With heating fuel going through the roof, literally, (about $7 per gallon plus tax) we at Holy Rosary decided to replace the windows in the rectory. We filled out some paper work and sent it off to Catholic Extension Society. They graciously donated money for ten new windows, some storm doors, blinds, and all the material and labor necessary to winterize the rectory.
Here is a picture of a window that is ready to by pulled out. The 60 year old window basically was ready to fall out after we removed the inside trim.
Construction work is expensive in Dillingham, Alaska. Most of the good contractors are so busy that they can never be contracted. The parishioners decided to do most of the labor saving, and this is not an exaggeration, thousands of dollars.
There are ten windows in the rectory. They were probably installed in the 1940’s. I decided to measure and order the windows and have the parishioners help me to install them.
To make a long story short, I ordered the wrong size windows. My philosophy was one size fits all. After consulting one of those hard to find Dillingham contractors I realized that I should have measured the inside of the 2X4 frame. After spending about $1,000 for shipping and a couple thousand for the windows, I had to sell them.
I put an add on the TV and announced the windows on the radio. They sold much faster than I expected. I almost broke even. Within a week after putting them up for sale I tore off all of the outside trim and hunted for the 2X4 frame and measured each window again, this time the right way. I then called up Spenard Business Supply in Anchorage and gave them five different measurements for the ten windows.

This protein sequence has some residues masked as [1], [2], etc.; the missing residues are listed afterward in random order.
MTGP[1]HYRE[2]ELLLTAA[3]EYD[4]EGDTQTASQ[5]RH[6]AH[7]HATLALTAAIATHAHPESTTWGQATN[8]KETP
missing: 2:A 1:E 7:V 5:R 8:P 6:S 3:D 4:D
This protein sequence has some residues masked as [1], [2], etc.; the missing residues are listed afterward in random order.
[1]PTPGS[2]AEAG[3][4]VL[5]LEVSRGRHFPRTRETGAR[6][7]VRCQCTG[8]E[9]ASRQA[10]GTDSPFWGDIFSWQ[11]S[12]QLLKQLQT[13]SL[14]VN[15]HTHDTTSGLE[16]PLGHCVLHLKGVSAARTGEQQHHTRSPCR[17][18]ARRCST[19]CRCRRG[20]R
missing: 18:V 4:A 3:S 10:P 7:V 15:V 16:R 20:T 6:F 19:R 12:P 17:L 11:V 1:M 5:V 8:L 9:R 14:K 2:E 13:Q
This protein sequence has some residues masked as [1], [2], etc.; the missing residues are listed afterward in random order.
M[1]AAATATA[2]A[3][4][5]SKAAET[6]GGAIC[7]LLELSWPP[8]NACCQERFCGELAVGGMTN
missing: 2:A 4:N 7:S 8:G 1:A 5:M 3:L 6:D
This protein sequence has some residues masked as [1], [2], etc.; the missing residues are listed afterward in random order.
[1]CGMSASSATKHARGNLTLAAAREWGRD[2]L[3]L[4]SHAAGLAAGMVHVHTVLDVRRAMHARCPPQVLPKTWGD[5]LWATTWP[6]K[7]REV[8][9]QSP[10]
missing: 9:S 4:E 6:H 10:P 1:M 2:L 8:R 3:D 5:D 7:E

During the first snowstorm the second set of windows arrived. We unpackaged them and set them in the old church. For the two large windows (one was about seven feet by four feet) I hired King Construction. I was able to get Scott King to spend four hours helping me before he went goose hunting. We had to install the windows two stories up in the upper room above the garage. It was quite a learning experience for us. Scott King only charged me $150. I was expecting about $600. Thank you so much Scott!
After the two large windows were sealed up with silicone, screws, and foam insulation, I contacted Bernie and Pat, the Holy Rosary volunteer maintenance crew. Bernie actually took a day off work from Nushagak to help out. It was a comfortable 15 degrees outside when we started at 9:30 in the morning October 16th, 2008. It was just starting to get light outside.
Here are a few pictures of the work. Click on them to make them larger. After pulling out the old window, Bernie sizes up the situation.
Next, the old tar paper is pulled of, the nails taken out, and the frame is primed for the new window.
Bernie takes a well deserved break before attacking the fifth window of the day in 15 degree weather.
Pat Durbin inspects the installation and is well pleased with the progress.
The next morning (October 17th, 2008) I got out of bed and looked at the thermometer. I silently said a prayer thanking God for the donation of money, time, and talent to our mission out here in Dillingham. The temperature was seven degrees. Although there is still lots of trim work to do both inside and outside and a couple of storm doors to install, I was grinning from ear to ear. This year I will be ready for -30 degrees.
Please leave a comment below! Thanx, Fr. Scott